Tan’s goal is to serve healthy, flavorful food that is affordable to all. The menu includes curry and noodle dishes, which he serves alongside spicy sauces. He proudly tells of a family that drove over 30 minutes to get to his restaurant. “They had eaten Burmese food 10 years ago in San Francisco and came as soon as they heard there was a Burmese restaurant in Denver.”
Ayny’s Kitchen Bakery Cafe
Aine Mohamed Aweis and her husband Fauzy Ali Sayid are both survivors of Somalia’s civil war and a traumatic border crossing into Kenya. Sayid, who walks with a brace due to polio, escaped to Nairobi when he was a child, while Aweis arrived in her teens. Sayid came to Denver on an immigrant visa in 2012. He subsequently met his wife in Nairobi and brought her to the United States. Though the couple has three young children, when the opportunity to open their own restaurant presented itself, they knew they had to take it.
The business was Aweis’ idea. “She always used to be invited to friends’ weddings to cater the food and just put a lot of sweets on the table,” said Sayid. In September 2018, she started baking in a shared commercial kitchen and selling her goods to Somali-owned stores, but longed to expand her business.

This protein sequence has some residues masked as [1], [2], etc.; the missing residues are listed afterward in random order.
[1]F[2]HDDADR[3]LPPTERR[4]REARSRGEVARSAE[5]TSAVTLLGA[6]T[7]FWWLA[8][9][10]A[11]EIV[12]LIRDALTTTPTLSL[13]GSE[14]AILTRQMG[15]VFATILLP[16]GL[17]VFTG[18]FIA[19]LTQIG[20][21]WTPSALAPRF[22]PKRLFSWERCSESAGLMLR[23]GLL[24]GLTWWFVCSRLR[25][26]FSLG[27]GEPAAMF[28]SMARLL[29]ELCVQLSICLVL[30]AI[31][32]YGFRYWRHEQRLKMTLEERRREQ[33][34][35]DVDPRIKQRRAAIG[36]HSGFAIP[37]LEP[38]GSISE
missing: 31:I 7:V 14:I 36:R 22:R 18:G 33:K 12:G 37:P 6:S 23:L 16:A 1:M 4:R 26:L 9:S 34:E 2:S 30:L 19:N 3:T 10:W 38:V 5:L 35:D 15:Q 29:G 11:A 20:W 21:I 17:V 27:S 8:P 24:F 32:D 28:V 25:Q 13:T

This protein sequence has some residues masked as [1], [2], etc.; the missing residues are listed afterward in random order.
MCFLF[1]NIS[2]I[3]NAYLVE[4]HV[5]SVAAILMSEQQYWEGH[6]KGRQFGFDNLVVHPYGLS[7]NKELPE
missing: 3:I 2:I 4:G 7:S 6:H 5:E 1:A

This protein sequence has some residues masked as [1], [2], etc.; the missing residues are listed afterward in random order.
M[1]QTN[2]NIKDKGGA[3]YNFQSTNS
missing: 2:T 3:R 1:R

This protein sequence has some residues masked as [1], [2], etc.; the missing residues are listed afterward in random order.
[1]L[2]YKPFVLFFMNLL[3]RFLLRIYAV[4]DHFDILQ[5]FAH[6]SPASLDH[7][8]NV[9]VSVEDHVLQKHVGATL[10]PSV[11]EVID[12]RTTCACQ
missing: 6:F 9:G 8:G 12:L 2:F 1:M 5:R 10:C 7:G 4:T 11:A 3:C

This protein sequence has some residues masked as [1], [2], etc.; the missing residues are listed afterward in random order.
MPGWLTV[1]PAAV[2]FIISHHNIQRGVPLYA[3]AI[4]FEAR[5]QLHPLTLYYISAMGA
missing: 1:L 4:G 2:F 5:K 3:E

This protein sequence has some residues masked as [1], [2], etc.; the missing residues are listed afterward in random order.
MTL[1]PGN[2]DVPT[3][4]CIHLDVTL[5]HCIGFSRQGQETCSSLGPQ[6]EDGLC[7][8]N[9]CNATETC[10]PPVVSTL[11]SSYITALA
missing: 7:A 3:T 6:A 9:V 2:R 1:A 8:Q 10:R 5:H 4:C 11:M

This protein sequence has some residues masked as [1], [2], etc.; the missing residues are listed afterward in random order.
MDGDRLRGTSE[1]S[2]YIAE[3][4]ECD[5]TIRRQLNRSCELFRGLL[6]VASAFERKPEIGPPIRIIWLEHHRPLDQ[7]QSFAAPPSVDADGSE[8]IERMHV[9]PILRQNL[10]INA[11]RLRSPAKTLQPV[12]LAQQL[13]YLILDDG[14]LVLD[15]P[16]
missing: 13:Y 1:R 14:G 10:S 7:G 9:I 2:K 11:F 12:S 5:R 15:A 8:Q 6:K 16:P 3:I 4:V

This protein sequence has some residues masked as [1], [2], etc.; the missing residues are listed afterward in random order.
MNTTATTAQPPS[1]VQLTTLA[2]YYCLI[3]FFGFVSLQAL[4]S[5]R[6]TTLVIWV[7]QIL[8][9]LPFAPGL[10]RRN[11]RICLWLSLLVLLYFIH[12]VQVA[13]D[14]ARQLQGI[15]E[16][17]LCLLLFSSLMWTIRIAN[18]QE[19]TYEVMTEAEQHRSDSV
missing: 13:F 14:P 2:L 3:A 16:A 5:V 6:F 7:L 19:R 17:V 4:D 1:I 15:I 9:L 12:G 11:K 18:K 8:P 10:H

The new restaurant serves pastries and Somali cakes alongside samosas and rice with chicken. The couple’s goal is to continue to add menu items, expand their baked goods selection, and eventually hire additional staff. “We want you to stop by,” said Sayid. “We definitely have a variety of food to teach people about.”
Nepali Mountain Kitchen
Husband and wife Dharani Dhakal and Sarda Siktel’s new food stall strives to introduce Nepali food to the Denver community. The name Nepali Mountain Kitchen is an homage to Dhakal’s love for the mountains, both in Nepal and Colorado. Dhakal, who can speak nine languages, left Bhutan at age five or six, and lived in a refugee camp in Nepal for over 25 years. After getting a scholarship to study in India, where he met his wife, he had the chance to follow his parents and settle in the U.S. in 2014.
Siktel and Dhakal are delighted to have the opportunity to showcase Nepali cuisine. “We serve food that is Nepali, ethnic and good,” said Dhakal. “Everything we are selling is grandma’s recipe. A recipe from the home.” Specialties include chicken curry served Nepali style and Dal-Bhat Tarkari, a lentil and rice dish. The menu also includes several vegetarian options.